Groove Tech is looking for $200k on Indiegogo, but have crowdfunding sites seen enough fitness trackers and smartwatches?
If you aren’t lucky enough to have someone monitoring your workouts to make sure you aren’t slacking off, this smartwatch could help you out by yelling at you to get moving.
Groove is a new fitness tracker and smartwatch that allows users to set goals, monitor their vitals and challenge their friends and family who also use the device. It promises to get to know its wearer’s routine and hold you accountable for keeping up your workout schedule. Furthermore, it is a smartwatch with a touchscreen that can sync with a smartphone and it even takes voice commands.
The watch was created by Groove Tech, a Downey, Calif.,and Seattle, Wash., startup that is now looking to raise $200,000 on Indiegogo to fund the watch. The campaign started July 10, and so far has raised just 2% of its goal, or $3,856. It still has time though, as the campaign runs through September 8.
The fitness tracker space is already pretty crowded, with wearables like the Fitbit, the Jawbone Up, or more serious workout tracking watches like Garmin or Timex’s Ironman watch, so where exactly does the Groove come in? It seems somewhere in the middle, for people who want to track workouts more closely than the bracelets can, but still don’t’ love working out enough to do it without the extra motivation.
The extra motivation
Groove was created by the company’s founder Steven Suri, who struggled with his health, and said he eventually realized that it takes discipline and support to change a lifestyle. Over the last year Suri worked with designers and engineers to create the Groove, which has features like MotivEngine and ActivLight System, that make the watch more personal and interactive with the wearer. The MotivEngine, for example, is a collection of sensors and algorithms that track and learn the user’s habits and activities. It creates a virtual map of the user’s body and can detect different movements and intensity to generate a score. The score is used to keep the user accountable for completing the amount of activity required to keep pre-defined goals. It can then tell if the wearer is sticking to his or her routine and completing challenges.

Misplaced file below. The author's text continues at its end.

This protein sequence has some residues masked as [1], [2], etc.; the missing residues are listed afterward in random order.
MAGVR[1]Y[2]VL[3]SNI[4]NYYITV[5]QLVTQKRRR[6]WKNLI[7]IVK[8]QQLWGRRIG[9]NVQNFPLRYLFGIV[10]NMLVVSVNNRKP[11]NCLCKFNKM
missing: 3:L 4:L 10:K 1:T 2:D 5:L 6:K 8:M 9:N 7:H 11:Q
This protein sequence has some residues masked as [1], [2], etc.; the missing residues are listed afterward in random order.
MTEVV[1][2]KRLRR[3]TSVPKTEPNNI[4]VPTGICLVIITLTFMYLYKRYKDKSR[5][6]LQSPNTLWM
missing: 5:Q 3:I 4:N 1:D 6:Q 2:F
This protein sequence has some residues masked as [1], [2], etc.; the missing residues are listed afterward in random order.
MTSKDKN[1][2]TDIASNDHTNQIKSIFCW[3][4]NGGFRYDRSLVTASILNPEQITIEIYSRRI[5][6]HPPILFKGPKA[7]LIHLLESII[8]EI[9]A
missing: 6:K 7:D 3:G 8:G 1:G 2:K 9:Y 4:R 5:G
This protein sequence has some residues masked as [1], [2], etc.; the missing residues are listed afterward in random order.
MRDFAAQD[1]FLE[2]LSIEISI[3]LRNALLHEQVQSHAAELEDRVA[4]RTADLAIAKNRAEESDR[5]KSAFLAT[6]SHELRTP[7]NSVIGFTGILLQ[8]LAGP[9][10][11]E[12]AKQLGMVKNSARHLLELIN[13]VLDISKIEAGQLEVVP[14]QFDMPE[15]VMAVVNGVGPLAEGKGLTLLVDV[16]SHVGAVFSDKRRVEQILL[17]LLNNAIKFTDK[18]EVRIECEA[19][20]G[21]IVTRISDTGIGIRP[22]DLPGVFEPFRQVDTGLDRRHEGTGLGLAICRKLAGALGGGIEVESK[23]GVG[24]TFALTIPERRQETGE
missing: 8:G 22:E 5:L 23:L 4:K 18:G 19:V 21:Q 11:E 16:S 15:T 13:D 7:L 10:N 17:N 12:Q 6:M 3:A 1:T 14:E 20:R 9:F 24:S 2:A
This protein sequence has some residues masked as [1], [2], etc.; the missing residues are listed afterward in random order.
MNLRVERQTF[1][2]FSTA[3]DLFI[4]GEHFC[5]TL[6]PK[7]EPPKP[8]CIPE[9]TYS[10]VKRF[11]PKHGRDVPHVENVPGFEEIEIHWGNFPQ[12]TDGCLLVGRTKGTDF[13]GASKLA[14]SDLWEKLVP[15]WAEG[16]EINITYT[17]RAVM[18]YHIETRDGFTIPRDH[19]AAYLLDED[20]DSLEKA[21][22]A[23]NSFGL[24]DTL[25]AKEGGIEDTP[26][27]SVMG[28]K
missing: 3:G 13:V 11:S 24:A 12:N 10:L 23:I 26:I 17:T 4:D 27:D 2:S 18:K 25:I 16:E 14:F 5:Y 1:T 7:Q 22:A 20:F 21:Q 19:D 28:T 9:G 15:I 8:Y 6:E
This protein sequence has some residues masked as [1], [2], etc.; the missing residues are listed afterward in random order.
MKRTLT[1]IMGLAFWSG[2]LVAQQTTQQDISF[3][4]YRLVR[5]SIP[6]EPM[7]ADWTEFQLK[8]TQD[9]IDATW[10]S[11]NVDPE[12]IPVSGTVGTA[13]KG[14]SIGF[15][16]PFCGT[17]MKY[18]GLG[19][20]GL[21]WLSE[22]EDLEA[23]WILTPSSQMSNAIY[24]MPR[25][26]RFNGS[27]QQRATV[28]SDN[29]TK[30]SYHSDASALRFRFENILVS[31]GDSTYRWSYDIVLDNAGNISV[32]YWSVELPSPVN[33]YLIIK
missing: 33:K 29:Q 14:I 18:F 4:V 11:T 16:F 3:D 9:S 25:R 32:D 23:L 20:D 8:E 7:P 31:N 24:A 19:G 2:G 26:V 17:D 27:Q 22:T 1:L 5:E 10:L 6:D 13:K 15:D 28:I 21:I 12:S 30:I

The ActivLight System is a virtual display feature that shows statuses and notifications. The band glows in different colors to tell the wearer of missed calls, texts, work challenges from friends or other information, depending on what the user programs it to do.
Suri and his team are now in the later stages of design and development and are seeking funding to commercialize the product. In the crowdfunding campaign, early bird backers can get the watch for $99, but once the first 200 are gone, backers can get it for $159. The Groove is expected to be delivered in January.
While the money it has raised so far is no small amount of cash, Groove’s campaign on Indiegogo is a little behind schedule to reach its goal. Its a fixed funding campaign, so it won’t receive anything if it doesn’t reach $200,000. I’d say maybe there are already enough smartwatches out there, but that wouldn’t explain why another smartwatch recently exploded on Indiegogo. The Ritot, a watch that can project the time on the back of the wearers hand, has raised more than $650,000 from crowdfunding and every day the amount is still going up.
I’m not sure why one watch does so much better than the other, but maybe people are more likely to spend on a gimmick-y watch than another fitness tracker.